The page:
Monty Don gives advice on how to keep weeds 'under control'
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Not all plants are considered good for the environment. In fact, some non-native species and invasive weeds are heavily regulated in the UK. While it is usually not illegal to grow them in your own garden, controlling the spread of these “criminal” plants is crucial to prevent further damage to neighbouring properties or wildland. Spotting prohibited plants growing on your property is easy to do when you know what to look for, and these are just nine key species you should know about according to Fantastic Gardeners.
Intrusive plants don’t always look unpleasant as they spread throughout the garden, making them even harder to identify as harmful species.
The attractive green leaves on Japanese knotweed and the striking purple seed heads on spear thistle can both offer an enticing garden display, but they are just some of the problem plants which are threatening wildlife, the food chain, and biodiversity across the country.
Fantastic Gardeners said: “These plants tend to spread vigorously, making their control costly and difficult.
“Fines and regulations would apply to anyone who fails to abide by the law.”
Which plants are considered criminal in the UK?
It is considered an offence by law to let any of the following plants grow outside in your garden.
This enticing plant is considered to be highly invasive and poses a significant threat to other native UK species.
Spear thistle is a problematic weed because it produces a tap root on germination, with lateral roots that grow horizontally.
According to Fantastic Gardeners, this plant is very adaptable and has the potential to compete with almost every plant it encounters.
While the yellow flowers may be deceiving, this “beauty” of a weed is actually poisonous to most mammals.
It is one of the most commonly reported weeds found throughout the country, though its growth should be strictly controlled to protect livestock.
This green, leafy plant is highly invasive and will harbour several different types of unwanted garden pests.
Broad-leaved dock can grow in all soil types, with “no climatic limitation” to stop this plant growing across the country.
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Known as a flexible weed, the curled dock plant will outcompete most native species.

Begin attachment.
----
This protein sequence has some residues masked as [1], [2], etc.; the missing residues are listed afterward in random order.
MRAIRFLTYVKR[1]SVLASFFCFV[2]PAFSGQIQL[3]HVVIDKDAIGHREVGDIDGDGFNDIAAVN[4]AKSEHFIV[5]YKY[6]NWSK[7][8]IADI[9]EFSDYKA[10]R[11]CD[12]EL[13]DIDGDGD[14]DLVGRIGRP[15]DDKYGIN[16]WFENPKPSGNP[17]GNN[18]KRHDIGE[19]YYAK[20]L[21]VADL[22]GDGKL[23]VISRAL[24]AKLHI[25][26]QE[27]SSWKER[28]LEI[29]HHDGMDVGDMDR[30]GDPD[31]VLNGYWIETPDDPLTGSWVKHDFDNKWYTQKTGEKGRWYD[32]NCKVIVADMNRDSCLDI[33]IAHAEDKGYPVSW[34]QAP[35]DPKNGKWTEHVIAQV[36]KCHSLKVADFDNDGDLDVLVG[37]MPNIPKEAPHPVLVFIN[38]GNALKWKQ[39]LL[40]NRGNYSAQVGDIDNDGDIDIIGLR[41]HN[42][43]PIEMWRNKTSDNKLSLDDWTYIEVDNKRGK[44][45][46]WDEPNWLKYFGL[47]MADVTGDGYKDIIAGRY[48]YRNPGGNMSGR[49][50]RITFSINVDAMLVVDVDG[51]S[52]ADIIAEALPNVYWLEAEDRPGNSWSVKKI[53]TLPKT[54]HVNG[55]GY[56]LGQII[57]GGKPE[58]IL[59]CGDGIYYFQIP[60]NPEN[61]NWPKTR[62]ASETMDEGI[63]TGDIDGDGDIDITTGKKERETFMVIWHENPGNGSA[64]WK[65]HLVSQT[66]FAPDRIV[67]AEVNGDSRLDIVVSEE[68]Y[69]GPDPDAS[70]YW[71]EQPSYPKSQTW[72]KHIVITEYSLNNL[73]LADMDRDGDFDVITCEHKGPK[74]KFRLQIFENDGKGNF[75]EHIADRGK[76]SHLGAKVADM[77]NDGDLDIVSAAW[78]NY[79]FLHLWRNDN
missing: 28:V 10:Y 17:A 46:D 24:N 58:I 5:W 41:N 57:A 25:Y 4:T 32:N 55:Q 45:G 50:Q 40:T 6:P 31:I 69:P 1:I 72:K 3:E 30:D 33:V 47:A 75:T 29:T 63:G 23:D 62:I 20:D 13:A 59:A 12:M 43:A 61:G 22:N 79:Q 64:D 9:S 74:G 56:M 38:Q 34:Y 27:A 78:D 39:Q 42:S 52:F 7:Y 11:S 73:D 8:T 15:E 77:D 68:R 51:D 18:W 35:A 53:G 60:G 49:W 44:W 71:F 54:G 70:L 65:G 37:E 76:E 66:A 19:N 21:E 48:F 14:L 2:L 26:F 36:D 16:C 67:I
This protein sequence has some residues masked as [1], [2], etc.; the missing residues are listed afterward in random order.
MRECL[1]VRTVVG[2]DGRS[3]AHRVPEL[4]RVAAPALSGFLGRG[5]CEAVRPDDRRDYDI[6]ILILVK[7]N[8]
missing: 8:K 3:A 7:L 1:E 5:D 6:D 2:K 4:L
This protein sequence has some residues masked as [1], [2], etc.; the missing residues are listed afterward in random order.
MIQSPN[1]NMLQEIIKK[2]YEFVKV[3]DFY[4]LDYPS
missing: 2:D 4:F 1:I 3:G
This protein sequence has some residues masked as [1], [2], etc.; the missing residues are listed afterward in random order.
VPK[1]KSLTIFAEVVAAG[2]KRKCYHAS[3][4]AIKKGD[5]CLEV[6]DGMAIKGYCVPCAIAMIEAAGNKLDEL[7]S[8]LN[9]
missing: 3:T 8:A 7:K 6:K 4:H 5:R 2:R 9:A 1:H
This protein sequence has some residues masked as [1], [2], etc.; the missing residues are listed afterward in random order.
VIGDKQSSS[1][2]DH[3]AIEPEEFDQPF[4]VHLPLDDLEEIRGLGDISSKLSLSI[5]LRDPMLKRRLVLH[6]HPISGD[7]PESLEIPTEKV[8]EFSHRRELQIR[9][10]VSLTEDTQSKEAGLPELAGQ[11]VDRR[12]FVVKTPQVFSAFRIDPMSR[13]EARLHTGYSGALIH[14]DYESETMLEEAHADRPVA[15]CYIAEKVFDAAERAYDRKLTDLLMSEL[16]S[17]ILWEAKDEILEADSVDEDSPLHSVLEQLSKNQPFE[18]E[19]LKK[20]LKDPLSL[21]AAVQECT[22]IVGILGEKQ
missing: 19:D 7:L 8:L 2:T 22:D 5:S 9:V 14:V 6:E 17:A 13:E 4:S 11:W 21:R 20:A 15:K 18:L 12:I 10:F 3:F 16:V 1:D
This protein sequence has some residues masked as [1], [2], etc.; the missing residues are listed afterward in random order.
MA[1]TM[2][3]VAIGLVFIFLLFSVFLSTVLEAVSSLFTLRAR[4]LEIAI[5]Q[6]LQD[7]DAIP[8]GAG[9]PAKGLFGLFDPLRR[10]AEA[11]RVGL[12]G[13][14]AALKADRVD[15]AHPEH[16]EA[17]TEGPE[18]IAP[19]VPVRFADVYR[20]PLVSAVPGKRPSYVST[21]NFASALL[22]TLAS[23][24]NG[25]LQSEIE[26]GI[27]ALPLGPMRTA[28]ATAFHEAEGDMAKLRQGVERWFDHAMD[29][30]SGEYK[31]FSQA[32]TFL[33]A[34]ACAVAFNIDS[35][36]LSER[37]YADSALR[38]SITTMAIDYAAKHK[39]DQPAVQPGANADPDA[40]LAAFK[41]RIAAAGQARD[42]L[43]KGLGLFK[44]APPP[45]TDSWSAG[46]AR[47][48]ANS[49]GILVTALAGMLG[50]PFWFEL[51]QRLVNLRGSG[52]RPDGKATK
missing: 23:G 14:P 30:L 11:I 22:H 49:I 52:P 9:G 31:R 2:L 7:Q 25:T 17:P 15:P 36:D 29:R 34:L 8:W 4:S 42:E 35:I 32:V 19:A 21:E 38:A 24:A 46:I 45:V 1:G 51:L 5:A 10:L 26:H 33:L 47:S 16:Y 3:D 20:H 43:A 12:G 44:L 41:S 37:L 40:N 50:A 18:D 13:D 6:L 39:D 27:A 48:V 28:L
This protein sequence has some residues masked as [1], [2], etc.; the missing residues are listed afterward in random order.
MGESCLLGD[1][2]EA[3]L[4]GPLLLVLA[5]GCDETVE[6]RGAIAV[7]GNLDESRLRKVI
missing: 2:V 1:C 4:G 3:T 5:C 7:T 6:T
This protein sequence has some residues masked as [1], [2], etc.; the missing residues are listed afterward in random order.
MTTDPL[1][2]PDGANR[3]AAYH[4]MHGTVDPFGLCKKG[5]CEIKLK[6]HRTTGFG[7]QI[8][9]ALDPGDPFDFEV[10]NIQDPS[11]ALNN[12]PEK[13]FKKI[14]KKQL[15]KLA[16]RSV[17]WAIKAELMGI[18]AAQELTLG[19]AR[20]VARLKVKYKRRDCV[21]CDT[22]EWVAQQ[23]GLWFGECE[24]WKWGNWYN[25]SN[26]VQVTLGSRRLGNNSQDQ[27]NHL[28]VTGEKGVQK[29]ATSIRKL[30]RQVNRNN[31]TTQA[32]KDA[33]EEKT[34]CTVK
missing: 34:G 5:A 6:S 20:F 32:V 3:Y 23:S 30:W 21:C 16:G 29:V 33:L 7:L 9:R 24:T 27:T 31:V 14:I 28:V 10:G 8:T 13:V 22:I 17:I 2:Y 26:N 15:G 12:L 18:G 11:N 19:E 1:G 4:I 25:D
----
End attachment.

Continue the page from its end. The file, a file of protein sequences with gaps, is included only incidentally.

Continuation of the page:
Curled dock and broad-leaved dock are both covered by the Weeds Act, 1959.
This invasive plant can grow almost anywhere, causing significant issues to homeowners once it spreads throughout the garden.
Japanese knotweed can take years to eradicate completely and can cost upwards of £10,000 to be professionally removed.
Though the small purple flowers may be deceiving, this widespread, tall plant is considered problematic for several reasons.
Not only can it grow to a considerable height, but it will block sunlight for competing plants while doing so.
Eradication costs the UK millions every year, and is no easy feat to get rid of for good.
This intrusive species can be easily spread by animals, wind and rivers, making it hard to stop when it begins to grow.
Around 800 seeds can be found on each plant, leaving plenty of opportunity for this ripe seed pods to shoot up to 22 feet away from its original site.
This uniquely shaped weed is filled with a powerful chemical known as furanocoumarins, which can cause significant injury when the sap touches human skin.
A burning sensation and permanent scarring makes this very dangerous to passers-by and is strictly controlled for this reason.
New Zealand pigmyweed
This invasive weed is known to kill any native species in its path, posing a considerable threat to your garden and surrounding land.
Sales of this plant have been banned since 2014 in the UK in order to control the rapid spread.
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